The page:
There are generally two types of damages a person can make a claim for in a personal injury lawsuit. They are ECONOMIC damages (loss of things that cost money) and NONECONOMIC damages ( intangible losses). In this blog we will address the NONECONOMIC damages.

NONECONOMIC damages can be further broken down to include pain and suffering, embarrassment and humiliation, loss of ability to enjoy life’s pleasures and disfigurement.

Pain and Suffering: An injured party is entitled under the law to be fairly compensated for all physical pain, mental anguish, discomfort, inconvenience, and distress that he or she has suffered  from the date of the injury until the date of trial and also for those same injuries that the party is projected or expected to suffer in the future.

Embarrassment and humiliation: To the extent that party has experienced present and/or future embarrassment and humiliation they are entitled to a sum of money that fairly compensates them for that loss.

Loss of life’s pleasures: Likewise a party is to be fairly compensated for loss of life’s pleasures. That is the inability, both present and future, to enjoy life in the same ways that the individual enjoyed life prior to the accident. For example a grandparent who can longer pick up or play with their grandchildren like they did before the accident experiences this type of loss. Also an inability to continue to engage in a hobby that brought a party pleasure would be the type of damages awarded under this category.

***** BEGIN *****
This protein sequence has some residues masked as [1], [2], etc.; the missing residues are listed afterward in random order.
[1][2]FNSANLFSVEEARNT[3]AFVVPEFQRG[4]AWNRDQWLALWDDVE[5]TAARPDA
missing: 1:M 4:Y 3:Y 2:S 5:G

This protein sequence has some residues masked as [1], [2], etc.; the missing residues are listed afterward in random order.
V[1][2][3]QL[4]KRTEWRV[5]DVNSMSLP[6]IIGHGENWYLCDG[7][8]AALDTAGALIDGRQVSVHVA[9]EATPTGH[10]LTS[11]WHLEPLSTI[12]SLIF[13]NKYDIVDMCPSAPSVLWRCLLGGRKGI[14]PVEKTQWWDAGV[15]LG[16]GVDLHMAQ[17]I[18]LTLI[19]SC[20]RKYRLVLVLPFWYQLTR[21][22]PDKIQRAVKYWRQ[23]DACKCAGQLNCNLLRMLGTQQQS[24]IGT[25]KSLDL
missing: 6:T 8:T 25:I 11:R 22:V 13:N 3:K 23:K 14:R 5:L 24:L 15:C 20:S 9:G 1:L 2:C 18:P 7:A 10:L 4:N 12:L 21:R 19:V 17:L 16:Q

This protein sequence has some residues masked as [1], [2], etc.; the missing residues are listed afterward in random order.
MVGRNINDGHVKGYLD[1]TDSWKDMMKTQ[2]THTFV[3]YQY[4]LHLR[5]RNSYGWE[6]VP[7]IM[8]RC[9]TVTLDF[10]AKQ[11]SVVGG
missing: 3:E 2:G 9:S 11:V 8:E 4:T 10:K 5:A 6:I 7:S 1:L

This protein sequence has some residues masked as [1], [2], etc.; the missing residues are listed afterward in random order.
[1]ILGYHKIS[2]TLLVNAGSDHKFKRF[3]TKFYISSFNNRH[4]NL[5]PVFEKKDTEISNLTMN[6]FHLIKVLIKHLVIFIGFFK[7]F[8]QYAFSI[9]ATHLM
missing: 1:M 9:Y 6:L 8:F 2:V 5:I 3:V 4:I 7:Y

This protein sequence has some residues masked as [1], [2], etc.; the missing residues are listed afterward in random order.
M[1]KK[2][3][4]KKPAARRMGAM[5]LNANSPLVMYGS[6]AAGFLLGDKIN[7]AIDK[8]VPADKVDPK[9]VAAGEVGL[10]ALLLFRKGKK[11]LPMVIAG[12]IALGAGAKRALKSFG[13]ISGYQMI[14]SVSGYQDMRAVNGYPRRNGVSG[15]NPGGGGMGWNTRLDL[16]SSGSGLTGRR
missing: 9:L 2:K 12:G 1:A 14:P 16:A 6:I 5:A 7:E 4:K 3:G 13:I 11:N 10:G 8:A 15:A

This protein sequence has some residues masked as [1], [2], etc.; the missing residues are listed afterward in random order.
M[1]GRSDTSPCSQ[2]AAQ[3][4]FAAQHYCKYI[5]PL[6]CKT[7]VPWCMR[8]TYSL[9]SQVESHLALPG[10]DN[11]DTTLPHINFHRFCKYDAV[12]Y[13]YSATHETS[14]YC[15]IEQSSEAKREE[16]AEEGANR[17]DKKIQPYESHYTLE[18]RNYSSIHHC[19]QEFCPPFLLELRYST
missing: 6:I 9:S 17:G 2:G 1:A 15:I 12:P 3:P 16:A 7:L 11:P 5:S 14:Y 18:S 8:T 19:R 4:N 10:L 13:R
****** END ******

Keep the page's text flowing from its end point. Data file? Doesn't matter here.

Disfigurement: A party is entitled to be compensated for any disfigurement they may suffer as a result of an injury. For example, someone who suffers scarring from an accident or from a surgical procedure necessitated by an accident can recover this type of damage.

When a jury is asked to award these types of damages, because there is no mathematical method of making a calculation, a Judge will instruct the jurors to consider the following factors:  1) the age of the party, 2) the severity of the injuries, 3) whether the injuries are temporary or permanent,  4) the extent to which the party is unable to perform the activities that he or she used to perform before the injury, 5) the nature and extent of the treatment for the injuries, 6) the duration and extent of the pain and suffering, 6) the physical and mental condition off the party before the injuries suffered, and 7) in cases where there is disfigurement the nature and extent of the disfigurement. For example if the party has scarring the jury must consider the location and size of the scar.

In a personal injury action, a jury is asked to consider the above factors when deciding the amount of the NONECONOMIC damages to be awarded to a party. These are also the factors that an attorney considers when negotiating a settlement of a personal injury claim.